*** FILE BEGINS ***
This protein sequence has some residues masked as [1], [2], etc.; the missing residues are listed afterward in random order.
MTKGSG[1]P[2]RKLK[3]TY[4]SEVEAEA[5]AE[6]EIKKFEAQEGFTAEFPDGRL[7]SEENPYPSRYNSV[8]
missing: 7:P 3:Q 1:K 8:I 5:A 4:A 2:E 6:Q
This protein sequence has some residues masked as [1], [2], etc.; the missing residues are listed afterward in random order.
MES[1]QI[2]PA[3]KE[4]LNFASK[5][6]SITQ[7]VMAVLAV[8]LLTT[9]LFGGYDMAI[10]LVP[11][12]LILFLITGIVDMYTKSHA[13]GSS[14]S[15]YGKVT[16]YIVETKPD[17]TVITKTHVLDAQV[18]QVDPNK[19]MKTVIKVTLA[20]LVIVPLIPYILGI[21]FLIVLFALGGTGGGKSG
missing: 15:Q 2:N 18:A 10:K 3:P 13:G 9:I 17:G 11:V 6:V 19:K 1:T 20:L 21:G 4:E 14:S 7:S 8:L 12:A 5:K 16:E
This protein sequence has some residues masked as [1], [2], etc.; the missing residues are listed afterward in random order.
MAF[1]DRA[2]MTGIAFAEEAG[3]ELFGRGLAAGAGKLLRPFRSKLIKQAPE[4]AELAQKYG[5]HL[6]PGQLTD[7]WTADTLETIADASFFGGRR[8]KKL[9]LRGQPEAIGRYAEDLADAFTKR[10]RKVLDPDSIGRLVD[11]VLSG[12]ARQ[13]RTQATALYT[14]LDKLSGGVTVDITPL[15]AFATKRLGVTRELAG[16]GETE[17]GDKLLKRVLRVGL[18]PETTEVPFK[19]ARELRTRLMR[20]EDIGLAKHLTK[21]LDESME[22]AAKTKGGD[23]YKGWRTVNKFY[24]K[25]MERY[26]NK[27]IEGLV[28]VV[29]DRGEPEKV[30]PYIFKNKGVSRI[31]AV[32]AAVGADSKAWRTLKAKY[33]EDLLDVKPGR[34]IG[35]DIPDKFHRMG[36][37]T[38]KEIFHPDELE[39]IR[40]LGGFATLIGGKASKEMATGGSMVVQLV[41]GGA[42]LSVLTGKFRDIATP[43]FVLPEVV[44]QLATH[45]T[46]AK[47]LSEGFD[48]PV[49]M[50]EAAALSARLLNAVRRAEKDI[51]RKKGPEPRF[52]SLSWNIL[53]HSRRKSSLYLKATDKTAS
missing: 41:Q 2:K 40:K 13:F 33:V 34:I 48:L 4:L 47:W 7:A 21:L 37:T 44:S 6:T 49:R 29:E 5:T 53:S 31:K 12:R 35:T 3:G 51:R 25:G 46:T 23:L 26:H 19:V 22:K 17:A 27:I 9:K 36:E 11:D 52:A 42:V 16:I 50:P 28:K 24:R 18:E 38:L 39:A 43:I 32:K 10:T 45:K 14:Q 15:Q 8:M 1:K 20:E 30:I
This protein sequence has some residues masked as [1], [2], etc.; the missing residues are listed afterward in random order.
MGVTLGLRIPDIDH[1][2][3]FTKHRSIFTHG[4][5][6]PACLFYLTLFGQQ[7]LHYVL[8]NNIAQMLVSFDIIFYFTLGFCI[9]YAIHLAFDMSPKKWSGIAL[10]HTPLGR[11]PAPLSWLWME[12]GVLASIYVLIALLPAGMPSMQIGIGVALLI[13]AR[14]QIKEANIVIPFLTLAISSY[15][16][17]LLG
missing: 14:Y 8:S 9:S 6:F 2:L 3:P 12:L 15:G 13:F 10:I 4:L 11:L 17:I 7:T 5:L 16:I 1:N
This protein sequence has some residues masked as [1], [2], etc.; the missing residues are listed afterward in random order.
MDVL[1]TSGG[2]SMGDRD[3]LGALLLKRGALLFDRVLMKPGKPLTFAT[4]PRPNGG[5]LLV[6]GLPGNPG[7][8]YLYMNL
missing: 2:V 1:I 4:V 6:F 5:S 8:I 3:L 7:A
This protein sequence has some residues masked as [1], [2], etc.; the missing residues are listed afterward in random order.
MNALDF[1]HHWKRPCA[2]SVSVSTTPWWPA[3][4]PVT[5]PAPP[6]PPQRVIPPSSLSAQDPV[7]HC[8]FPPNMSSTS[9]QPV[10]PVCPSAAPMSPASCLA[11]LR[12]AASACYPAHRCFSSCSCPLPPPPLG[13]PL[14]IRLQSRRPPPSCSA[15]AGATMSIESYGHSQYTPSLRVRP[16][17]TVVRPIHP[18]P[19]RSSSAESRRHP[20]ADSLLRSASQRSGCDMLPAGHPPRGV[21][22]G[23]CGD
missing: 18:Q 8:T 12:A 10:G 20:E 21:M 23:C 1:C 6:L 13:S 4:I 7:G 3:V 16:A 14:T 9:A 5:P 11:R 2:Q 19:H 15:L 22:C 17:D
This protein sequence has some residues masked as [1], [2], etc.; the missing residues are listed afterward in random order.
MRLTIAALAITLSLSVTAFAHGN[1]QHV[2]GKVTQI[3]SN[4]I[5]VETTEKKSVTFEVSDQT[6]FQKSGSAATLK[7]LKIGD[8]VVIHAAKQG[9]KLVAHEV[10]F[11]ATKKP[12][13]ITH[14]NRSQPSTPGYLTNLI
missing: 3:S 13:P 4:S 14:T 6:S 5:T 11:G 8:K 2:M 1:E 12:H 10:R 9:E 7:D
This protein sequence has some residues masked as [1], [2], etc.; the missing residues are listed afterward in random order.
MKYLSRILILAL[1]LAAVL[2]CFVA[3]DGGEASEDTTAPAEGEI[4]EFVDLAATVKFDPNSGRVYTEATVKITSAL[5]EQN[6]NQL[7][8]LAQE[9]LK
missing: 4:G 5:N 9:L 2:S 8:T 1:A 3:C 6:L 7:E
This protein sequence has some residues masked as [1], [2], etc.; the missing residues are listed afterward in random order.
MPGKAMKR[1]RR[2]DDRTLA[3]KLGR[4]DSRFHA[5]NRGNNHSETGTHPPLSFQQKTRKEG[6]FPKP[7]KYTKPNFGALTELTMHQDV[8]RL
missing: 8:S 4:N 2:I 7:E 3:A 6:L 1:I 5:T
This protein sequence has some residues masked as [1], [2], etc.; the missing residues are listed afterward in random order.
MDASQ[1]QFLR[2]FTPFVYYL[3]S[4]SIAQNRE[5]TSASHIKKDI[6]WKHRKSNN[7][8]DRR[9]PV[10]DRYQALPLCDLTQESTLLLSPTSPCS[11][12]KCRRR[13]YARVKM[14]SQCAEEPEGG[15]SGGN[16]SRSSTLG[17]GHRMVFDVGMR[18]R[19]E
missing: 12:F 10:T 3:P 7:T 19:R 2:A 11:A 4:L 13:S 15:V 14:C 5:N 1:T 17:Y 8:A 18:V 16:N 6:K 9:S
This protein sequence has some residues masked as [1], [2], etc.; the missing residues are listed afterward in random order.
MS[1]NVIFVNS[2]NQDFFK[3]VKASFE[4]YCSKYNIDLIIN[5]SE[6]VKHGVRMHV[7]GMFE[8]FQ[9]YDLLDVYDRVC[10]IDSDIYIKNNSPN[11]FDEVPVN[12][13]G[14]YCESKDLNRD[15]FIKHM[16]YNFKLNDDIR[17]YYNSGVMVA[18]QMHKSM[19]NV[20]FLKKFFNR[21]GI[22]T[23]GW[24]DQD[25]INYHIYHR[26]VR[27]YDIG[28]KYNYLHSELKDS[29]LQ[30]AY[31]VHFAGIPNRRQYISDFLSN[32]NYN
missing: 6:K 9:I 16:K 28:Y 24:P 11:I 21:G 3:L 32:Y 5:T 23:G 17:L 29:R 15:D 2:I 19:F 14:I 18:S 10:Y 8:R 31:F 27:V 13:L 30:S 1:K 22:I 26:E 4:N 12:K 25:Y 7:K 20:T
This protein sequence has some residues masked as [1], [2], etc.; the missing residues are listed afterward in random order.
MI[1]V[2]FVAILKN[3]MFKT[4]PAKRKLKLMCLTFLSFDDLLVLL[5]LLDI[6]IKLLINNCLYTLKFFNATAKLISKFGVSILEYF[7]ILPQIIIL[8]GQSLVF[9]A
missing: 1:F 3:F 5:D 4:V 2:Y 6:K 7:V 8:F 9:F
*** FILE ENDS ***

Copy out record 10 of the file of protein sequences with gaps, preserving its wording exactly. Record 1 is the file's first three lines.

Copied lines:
This protein sequence has some residues masked as [1], [2], etc.; the missing residues are listed afterward in random order.
MDASQ[1]QFLR[2]FTPFVYYL[3]S[4]SIAQNRE[5]TSASHIKKDI[6]WKHRKSNN[7][8]DRR[9]PV[10]DRYQALPLCDLTQESTLLLSPTSPCS[11][12]KCRRR[13]YARVKM[14]SQCAEEPEGG[15]SGGN[16]SRSSTLG[17]GHRMVFDVGMR[18]R[19]E
missing: 12:F 10:T 3:P 7:T 19:R 2:A 11:A 4:L 13:S 15:V 14:C 5:N 1:T 17:Y 8:A 18:V 16:N 6:K 9:S